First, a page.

Pedal to the policy

A change is coming to the way mountain bike trail are insured, and it could change the features you will eventually find on them.

It has been a policy waiting to happen.

The province has never authorized mountain bike trails on Crown land, not knowing how to manage the risk inherent in the sport.

As a result, the province has iterated it would not allow any technical features—like jumps or bridges and all of the things advanced bikers like to build up to make trails more challenging—unless local cycling or trail organizations obtained independent insurance coverage.

That has been difficult and, in many cases, unachievable for some volunteer-run organizations to purchase, so many trails were deemed unauthorized and, therefore, were uninsured.

That will be changing, but it comes at a cost.

Recreation Sites and Trails BC (RSTBC) will be authorizing (and insuring) trails located on Crown land and specific technical features, but it has subject them to a very particular set of rules.

Although mountain bike trails on Crown land will now be insured, there has been a definite limit put to the degree of risk the province will accept—width of a feature, certain characteristics only are acceptable—in order to give its blessing, said Stewart Spooner, Kootenay Columbia Trail Society (KCTS) trails manager.

In order to gain authorization for a trail on Crown land, organizations will be required to put together a reporting protocol whereby they have to identify each feature, record it with a GPS, measure it, and then prove through an ongoing reporting schedule the trails continue to meet requirements.

Its an onerous and cumbersome process, and adds more layers of bureaucracy to organizations already stretched thin.

“Definitely it will create a limit as to what is possible to do on Crown land,” said Spooner. “The most advanced bikers are not going to be satisfied, but it is also putting a large onus on organizations to do a whole lot of extra work to document what they have, and maintain what they have.”

In Rossland KCTS has not been building really advanced trails, he added, and the majority of the trails in the area are on private land. The implications of the change on those trails is not going to felt, Spooner noted.

KCTS has land use agreements in place with the private landowners, and its own insurance in place. However, the new changes will affect popular trails such as Seven Summits, Plewman and Old Glory, as well as trails like Larch Ridge and Full Monte, which all fall on Crown land.

There are a few unauthorized trails with advanced features in out-of-the-way locations, Spooner noted, built by a small percentage of the local riders.

The features KCTS has constructed typically fall within the new provincial guidelines, he pointed out, so it will only be a matter of recording and maintaining them to receive coverage.

“We’re haven’t taken on covering that (advanced) end of the spectrum anyway. We’re building for most people … The most skilled riders and the most advanced riders will be looking for something beyond what we can provide,” he said.

The new ruling could have broader implications as it plays out, Spooner predicted, with the changes eventually governing trails on private land.

“My fear is it that will happen,” he said. “We’re not sure how much of a carry over there will be to private land, … but I’m anticipating we will have to do this level of reporting on our regular trails, not just features, and it will involve more bureaucracy rather than important stuff of building and fixing trails.”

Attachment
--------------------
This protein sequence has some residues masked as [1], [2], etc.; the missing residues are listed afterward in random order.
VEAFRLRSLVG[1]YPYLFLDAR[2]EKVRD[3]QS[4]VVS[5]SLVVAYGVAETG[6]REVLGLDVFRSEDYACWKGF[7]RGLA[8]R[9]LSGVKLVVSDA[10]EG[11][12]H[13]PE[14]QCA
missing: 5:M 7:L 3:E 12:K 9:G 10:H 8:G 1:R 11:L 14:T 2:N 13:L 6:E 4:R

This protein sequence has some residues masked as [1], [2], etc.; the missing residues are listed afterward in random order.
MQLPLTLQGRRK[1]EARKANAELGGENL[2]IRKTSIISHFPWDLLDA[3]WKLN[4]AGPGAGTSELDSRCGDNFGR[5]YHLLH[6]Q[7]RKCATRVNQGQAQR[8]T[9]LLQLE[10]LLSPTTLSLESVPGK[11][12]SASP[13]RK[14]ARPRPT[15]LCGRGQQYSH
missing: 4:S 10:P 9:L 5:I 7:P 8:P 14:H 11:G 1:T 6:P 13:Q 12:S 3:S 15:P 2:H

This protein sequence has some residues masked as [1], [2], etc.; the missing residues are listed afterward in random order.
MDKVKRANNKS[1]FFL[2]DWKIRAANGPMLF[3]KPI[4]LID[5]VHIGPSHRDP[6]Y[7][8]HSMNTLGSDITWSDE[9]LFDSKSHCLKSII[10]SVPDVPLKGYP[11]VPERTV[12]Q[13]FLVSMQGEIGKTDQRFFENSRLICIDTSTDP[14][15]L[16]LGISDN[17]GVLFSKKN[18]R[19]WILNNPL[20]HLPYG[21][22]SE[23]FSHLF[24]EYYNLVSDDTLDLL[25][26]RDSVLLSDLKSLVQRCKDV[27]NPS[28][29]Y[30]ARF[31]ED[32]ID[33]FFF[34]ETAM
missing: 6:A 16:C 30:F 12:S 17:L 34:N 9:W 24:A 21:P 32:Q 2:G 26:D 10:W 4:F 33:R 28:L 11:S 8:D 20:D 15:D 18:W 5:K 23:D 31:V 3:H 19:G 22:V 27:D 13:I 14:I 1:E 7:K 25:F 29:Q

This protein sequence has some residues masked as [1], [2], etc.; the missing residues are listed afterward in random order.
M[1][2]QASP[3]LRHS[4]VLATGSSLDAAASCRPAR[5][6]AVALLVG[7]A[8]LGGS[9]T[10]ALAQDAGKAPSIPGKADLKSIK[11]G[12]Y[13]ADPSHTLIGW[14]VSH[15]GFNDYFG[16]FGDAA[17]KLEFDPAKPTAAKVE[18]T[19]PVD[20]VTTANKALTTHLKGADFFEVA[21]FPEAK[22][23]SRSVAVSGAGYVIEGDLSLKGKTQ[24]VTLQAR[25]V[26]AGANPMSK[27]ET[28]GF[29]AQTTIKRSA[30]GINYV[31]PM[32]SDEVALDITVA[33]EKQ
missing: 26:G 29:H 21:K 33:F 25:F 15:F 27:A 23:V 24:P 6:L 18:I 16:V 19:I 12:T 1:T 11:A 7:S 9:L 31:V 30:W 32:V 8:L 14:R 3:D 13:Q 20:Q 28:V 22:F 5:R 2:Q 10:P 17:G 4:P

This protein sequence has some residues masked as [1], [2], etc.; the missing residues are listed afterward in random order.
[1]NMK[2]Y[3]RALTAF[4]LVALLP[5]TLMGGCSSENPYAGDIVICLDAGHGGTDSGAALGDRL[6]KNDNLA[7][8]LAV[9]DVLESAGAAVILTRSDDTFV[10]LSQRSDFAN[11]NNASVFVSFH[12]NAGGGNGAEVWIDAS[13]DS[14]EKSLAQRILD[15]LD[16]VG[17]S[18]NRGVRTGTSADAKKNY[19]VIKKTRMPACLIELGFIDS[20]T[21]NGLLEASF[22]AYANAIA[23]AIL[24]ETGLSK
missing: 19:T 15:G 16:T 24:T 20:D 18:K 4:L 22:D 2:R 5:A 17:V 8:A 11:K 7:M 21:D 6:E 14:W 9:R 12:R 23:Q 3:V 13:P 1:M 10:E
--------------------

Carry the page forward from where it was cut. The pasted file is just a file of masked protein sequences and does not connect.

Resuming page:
Managing Recreation Sites and Trails

Maintaining or developing recreation sites and trails on Crown land requires authorization by RSTBC. The level of maintenance at a site or trail depends on the type of structures present, environmental conditions and the amount of use.

Maintenance activities are designed to ensure safety, provide sanitary conditions, protect the environment, ensure access and convenience, and maintain facilities and infrastructure.

Trail authorization

People planning to construct, rehabilitate or maintain a trail or recreation facility must prepare a written proposal and obtain authorization, prior to commencing works.

Applications can be submitted to Front Counter BC for processing and submission to the appropriate district recreation officer.

Development of trails

Recreation site, trail or facility development involves basic procedures related to layout, right-of-way clearing, construction of roads, trails, camping pads and other facilities, building and placement of structures and landscaping.

Each of these procedures has certain principles to be considered, depending on the specifications presented in the development plan.

A partial list of most common site and trail infrastructure and approved designs can be found at

Source: Recreation Sites and Trails BC




Trail work

Work is progressing on the extension of the Bluffs trail down to Sunningdale in Trail, and should be finished this fall.

Once that happens, crews will begin work on extending the Upper Redhead trail project on the lower third of Red Mountain. That trail extension will take some traffic off of Red Top trail.

The next couple of weeks will be focused on getting Seven Summits trail open, even though the snow hasn’t quite completely melted yet. There is a lot of trail to maintain, said Spooner, and will require a couple of weeks work.

Crews will be getting rocks off the trail, fixing features and trail beds that have worn out and cutting trees out that have fallen.

“It’s a pretty remote place to work in and there is a lot of work to do,” Spooner said. “So, hopefully, the trail will be in great condition by the time the snow melts off of it and we’ll be able to ride it.”